Read more: SC resolves cane growers dilemma, Tareen will buy the produce

“I don’t intend to meet [PPP co-chairman Asif Ali] Zardari,” he said referring to rumours suggesting that he is joining the PPP. “There is no truth in such talk,” he stated in clear terms.

Inquiry Commission report

It is important to note that in 2020, following the shortage of wheat flour in the country and the subsequent price hike, sugar had also gone missing from the market. Taking notice of the situation, the prime minister had formed a committee to find out those responsible for the crises.

The prime minister had constituted two high-powered committees headed by the Director-General (DG) of the Federal Investigation Agency (FIA) along with a senior officer of the Intelligence Bureau and the DG of the Anti-Corruption Establishment of Punjab to investigate the causes behind the crises and price hike of those commodities. The prime minister had further directed the committee on sugar to conduct forensic analysis of sugar mills to further expand the findings.

On the directions of Prime Minister Imran Khan, the reports of the inquiry committees tasked to probe sugar and wheat crises in the country were made public on the 4th of April, 2020. According to the inquiry committee, there are six groups which control about 51% of the production of sugar in Pakistan, JKT’s Group JDW, controls 19.97% production, RYK Group (Khusro Bakhtiar) group control 12.24%, Al-Moiz Group controls 6.8%, Tandlianwala Group 4.9%, Omni Group 1.7% and the Sharif family owns 4.5% of the production.

Read more: Jahangir Tareen and Shehbaz Gill hit each other through Twitter

There were some speculations suggesting that the report might never be made public. Interestingly, Sheikh Rasheed Ahmad, then Federal Minister for Railways, had claimed in a private talk show that the report was unlikely to be published. “There shall be no report, I think,” he said. “Any report can disrupt the political process in the country, therefore, I believe that there may be some tactics to delay the report,” he added.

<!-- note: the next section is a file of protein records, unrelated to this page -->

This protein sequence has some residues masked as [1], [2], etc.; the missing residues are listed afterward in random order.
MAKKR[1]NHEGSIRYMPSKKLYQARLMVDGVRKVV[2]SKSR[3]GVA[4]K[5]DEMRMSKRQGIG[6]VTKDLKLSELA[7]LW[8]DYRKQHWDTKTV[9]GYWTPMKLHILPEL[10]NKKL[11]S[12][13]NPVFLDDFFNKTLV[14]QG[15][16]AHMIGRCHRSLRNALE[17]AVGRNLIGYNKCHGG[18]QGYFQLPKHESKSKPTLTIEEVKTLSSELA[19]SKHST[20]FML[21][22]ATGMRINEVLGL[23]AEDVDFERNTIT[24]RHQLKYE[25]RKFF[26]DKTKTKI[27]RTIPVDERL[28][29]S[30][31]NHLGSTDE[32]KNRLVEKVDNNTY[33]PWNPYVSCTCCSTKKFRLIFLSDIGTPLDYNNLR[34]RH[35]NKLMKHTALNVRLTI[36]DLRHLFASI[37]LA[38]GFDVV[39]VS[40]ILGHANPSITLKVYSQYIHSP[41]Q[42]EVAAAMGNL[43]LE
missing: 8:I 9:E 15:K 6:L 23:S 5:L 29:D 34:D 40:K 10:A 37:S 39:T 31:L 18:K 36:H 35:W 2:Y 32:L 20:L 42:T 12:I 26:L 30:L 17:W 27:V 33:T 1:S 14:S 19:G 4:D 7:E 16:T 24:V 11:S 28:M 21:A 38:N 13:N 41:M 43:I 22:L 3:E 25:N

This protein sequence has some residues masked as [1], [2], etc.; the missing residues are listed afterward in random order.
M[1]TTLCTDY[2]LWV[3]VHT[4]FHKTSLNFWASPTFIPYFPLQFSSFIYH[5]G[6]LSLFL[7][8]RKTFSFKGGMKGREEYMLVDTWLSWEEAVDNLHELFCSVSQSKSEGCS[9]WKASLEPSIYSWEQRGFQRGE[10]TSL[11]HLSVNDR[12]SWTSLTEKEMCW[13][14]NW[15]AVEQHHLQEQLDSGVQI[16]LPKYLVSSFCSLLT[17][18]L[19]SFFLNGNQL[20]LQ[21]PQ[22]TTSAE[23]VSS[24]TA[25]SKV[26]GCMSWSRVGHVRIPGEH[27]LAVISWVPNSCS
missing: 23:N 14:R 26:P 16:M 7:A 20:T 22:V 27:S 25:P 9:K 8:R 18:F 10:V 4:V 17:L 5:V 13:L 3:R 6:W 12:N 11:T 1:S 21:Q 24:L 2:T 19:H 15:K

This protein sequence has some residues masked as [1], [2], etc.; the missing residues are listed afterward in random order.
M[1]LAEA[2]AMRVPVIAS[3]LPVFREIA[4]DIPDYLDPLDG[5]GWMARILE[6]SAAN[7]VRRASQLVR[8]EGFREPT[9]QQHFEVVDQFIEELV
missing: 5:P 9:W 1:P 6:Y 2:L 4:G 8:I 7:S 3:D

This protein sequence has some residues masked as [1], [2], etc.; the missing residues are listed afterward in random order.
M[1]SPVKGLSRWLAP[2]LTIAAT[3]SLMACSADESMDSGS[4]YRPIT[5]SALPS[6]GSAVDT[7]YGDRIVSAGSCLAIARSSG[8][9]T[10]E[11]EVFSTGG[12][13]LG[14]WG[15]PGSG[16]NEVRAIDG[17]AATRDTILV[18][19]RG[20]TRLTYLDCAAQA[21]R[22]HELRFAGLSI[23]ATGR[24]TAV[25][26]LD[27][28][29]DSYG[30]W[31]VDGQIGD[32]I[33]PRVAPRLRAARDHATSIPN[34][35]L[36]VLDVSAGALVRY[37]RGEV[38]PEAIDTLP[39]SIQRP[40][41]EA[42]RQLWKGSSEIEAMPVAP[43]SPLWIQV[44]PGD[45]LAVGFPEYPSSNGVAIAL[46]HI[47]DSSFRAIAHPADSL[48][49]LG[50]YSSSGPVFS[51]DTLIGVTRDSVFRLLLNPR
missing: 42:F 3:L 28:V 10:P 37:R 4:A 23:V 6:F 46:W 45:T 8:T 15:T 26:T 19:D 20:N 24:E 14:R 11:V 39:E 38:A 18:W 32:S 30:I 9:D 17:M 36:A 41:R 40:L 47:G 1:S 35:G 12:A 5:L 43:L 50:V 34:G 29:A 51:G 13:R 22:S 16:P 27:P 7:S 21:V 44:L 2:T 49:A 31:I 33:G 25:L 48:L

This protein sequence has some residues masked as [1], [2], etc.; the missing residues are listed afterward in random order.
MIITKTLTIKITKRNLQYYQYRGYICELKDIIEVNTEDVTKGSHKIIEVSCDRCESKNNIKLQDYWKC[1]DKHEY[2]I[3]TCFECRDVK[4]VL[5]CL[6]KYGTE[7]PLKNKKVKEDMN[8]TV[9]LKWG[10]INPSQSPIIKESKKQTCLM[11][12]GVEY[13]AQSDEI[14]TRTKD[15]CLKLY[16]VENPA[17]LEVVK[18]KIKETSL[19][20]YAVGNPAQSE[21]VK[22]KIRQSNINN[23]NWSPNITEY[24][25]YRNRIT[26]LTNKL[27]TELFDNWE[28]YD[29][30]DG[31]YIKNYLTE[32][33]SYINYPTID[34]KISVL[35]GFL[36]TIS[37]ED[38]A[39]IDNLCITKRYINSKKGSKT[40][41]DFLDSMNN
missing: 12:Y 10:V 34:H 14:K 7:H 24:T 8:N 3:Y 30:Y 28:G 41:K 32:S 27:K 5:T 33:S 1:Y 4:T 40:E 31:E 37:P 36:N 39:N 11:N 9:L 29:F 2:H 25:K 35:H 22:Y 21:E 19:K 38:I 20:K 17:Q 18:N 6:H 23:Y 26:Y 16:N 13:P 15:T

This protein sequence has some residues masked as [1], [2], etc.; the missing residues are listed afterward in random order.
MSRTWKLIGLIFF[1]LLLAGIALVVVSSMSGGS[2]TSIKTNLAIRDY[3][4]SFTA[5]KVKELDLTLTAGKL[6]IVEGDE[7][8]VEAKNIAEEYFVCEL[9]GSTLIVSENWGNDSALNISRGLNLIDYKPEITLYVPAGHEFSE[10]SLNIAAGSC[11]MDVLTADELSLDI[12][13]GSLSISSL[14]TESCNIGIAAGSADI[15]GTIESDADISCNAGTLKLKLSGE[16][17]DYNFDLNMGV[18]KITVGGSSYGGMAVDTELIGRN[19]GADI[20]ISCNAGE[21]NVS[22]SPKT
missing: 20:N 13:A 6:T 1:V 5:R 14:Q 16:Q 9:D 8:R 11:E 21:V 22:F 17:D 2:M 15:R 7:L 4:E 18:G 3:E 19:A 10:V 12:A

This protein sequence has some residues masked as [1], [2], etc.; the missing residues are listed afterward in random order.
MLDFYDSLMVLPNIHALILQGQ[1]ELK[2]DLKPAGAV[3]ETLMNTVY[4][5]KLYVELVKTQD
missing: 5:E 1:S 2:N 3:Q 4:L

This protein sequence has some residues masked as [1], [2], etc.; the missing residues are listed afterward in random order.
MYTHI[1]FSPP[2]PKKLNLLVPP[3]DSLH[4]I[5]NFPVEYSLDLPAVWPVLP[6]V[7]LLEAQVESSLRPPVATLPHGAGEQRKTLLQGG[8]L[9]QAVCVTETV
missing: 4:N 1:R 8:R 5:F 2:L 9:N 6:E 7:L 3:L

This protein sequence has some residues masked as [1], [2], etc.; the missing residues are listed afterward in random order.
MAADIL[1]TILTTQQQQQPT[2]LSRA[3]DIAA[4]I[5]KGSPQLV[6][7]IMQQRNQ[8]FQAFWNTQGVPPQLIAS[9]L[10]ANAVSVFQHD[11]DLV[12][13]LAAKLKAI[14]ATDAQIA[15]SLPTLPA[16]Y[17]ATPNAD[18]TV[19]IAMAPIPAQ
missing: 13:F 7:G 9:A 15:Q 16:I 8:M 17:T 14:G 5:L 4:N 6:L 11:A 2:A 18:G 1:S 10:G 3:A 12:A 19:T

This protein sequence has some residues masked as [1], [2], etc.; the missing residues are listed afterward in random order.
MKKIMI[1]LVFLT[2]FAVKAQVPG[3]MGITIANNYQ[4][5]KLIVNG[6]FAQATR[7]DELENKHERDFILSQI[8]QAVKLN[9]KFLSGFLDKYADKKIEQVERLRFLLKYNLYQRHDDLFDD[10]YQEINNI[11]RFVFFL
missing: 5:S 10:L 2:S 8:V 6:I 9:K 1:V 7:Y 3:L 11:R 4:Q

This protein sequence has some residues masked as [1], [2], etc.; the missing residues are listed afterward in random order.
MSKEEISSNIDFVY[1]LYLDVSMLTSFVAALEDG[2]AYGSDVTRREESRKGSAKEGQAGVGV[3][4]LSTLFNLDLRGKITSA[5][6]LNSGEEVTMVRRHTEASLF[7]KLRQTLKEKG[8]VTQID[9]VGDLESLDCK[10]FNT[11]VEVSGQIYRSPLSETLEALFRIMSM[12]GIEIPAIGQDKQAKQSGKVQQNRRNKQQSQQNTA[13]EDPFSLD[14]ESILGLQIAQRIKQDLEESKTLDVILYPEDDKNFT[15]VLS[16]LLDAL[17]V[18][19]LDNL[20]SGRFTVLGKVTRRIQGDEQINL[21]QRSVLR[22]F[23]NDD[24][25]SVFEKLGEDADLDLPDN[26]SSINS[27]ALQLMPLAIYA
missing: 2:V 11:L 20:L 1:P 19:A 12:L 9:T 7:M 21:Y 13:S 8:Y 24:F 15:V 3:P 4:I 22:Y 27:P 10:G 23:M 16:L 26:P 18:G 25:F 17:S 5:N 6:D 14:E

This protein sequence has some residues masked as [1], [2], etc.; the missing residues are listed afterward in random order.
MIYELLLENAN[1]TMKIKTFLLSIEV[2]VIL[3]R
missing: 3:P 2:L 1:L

JKT was a big challenge?

Tareen, a senior leader of PTI, has already questioned the criteria behind the audit of his nine sugar mills and the selection process by the committee formed to probe the matter. He also rejected the sugar crisis report. The PTI leader said that he does not object to the audit of his sugar mills under the committee.

“Will the commission discover the reality behind all the sugar mills in Pakistan after conducting an audit of the nine mills?” said the businessman. There are also some speculations that the premier might have an idea that Pakistan’s flawed justice system cannot punish the mafia but he still ordered to make the report public.

Read more: Pakistan’s Sugar Mafia: Is there a long term solution?

In Pakistan, politically powerful persons have never been fairly trialed and convicted before a court of law. The problem lies, argue some experts, in Pakistan’s effective legal system which lacks competence and a strong will to punish powerful persons.

In the present case, some experts fear that the sugar mafia shall get away with these allegations on technical grounds. There has already been a decision by the SHC declaring the constitution of the commission illegal.